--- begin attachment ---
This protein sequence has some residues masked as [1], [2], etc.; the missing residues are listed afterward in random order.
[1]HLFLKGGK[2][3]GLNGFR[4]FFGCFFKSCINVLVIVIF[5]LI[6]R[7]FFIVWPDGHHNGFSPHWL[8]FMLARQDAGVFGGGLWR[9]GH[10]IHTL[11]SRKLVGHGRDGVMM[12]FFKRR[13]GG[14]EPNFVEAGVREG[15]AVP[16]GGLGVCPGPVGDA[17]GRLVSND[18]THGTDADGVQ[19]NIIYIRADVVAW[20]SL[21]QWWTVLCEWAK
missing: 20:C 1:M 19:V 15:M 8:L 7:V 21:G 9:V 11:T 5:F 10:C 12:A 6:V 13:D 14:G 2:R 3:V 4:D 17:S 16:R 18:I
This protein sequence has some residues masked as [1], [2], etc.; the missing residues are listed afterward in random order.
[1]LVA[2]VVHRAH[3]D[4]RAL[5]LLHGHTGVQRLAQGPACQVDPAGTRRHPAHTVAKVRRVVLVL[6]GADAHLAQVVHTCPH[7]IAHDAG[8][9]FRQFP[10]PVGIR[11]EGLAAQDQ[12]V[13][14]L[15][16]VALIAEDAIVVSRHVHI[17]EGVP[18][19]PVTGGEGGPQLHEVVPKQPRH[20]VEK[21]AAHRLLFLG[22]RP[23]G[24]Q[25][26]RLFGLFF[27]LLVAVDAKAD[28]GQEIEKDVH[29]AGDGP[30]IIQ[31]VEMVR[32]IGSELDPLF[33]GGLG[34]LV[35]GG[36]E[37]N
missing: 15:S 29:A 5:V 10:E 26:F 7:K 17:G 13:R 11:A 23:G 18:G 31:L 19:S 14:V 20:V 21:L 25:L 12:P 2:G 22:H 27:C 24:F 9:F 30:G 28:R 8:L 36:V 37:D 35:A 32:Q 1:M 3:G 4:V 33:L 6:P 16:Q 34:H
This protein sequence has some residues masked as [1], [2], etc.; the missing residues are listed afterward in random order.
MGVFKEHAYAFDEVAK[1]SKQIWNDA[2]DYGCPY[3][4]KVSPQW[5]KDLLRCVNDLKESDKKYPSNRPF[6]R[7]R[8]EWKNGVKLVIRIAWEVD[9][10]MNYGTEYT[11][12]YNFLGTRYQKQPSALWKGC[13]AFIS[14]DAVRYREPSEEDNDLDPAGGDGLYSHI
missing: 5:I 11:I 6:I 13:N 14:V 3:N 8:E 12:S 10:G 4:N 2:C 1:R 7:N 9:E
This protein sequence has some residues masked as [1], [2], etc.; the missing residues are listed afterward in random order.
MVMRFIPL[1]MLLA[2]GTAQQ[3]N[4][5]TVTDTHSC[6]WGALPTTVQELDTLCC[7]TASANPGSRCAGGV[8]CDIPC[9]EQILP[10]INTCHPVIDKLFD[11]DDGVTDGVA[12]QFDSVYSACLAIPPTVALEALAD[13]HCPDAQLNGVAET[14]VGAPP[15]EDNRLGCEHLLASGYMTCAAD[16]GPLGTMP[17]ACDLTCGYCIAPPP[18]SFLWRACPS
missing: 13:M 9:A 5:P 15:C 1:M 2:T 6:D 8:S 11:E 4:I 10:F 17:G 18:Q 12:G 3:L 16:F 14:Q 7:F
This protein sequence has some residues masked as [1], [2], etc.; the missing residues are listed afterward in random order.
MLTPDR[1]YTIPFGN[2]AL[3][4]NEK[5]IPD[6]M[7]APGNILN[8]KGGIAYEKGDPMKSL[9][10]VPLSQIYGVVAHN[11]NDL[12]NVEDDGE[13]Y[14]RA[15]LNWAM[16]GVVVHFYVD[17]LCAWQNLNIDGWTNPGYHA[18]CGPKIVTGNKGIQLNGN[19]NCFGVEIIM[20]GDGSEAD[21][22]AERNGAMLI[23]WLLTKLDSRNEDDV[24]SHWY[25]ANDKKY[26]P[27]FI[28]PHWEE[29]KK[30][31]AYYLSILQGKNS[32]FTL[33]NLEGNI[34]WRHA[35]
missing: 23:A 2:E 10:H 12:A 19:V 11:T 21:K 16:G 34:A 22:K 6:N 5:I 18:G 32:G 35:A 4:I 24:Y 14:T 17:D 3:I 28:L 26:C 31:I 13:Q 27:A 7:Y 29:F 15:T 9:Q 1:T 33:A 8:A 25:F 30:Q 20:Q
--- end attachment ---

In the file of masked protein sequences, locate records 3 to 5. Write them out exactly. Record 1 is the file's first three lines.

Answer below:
This protein sequence has some residues masked as [1], [2], etc.; the missing residues are listed afterward in random order.
MGVFKEHAYAFDEVAK[1]SKQIWNDA[2]DYGCPY[3][4]KVSPQW[5]KDLLRCVNDLKESDKKYPSNRPF[6]R[7]R[8]EWKNGVKLVIRIAWEVD[9][10]MNYGTEYT[11][12]YNFLGTRYQKQPSALWKGC[13]AFIS[14]DAVRYREPSEEDNDLDPAGGDGLYSHI
missing: 5:I 11:I 6:I 13:N 14:V 3:N 8:E 12:S 10:G 4:N 2:C 1:R 7:N 9:E
This protein sequence has some residues masked as [1], [2], etc.; the missing residues are listed afterward in random order.
MVMRFIPL[1]MLLA[2]GTAQQ[3]N[4][5]TVTDTHSC[6]WGALPTTVQELDTLCC[7]TASANPGSRCAGGV[8]CDIPC[9]EQILP[10]INTCHPVIDKLFD[11]DDGVTDGVA[12]QFDSVYSACLAIPPTVALEALAD[13]HCPDAQLNGVAET[14]VGAPP[15]EDNRLGCEHLLASGYMTCAAD[16]GPLGTMP[17]ACDLTCGYCIAPPP[18]SFLWRACPS
missing: 13:M 9:A 5:P 15:C 1:M 2:T 6:D 8:S 11:E 4:I 10:F 17:G 18:Q 12:G 3:L 16:F 14:Q 7:F
This protein sequence has some residues masked as [1], [2], etc.; the missing residues are listed afterward in random order.
MLTPDR[1]YTIPFGN[2]AL[3][4]NEK[5]IPD[6]M[7]APGNILN[8]KGGIAYEKGDPMKSL[9][10]VPLSQIYGVVAHN[11]NDL[12]NVEDDGE[13]Y[14]RA[15]LNWAM[16]GVVVHFYVD[17]LCAWQNLNIDGWTNPGYHA[18]CGPKIVTGNKGIQLNGN[19]NCFGVEIIM[20]GDGSEAD[21][22]AERNGAMLI[23]WLLTKLDSRNEDDV[24]SHWY[25]ANDKKY[26]P[27]FI[28]PHWEE[29]KK[30][31]AYYLSILQGKNS[32]FTL[33]NLEGNI[34]WRHA[35]
missing: 23:A 2:E 10:H 12:A 19:V 11:T 21:K 16:G 34:A 22:K 6:N 5:I 18:G 32:G 35:A 4:I 24:Y 14:T 17:D 3:I 28:L 26:C 31:I 13:Q 27:A 7:Y 29:F 15:T 9:Q 1:T 33:A 8:A 25:F 30:Q 20:Q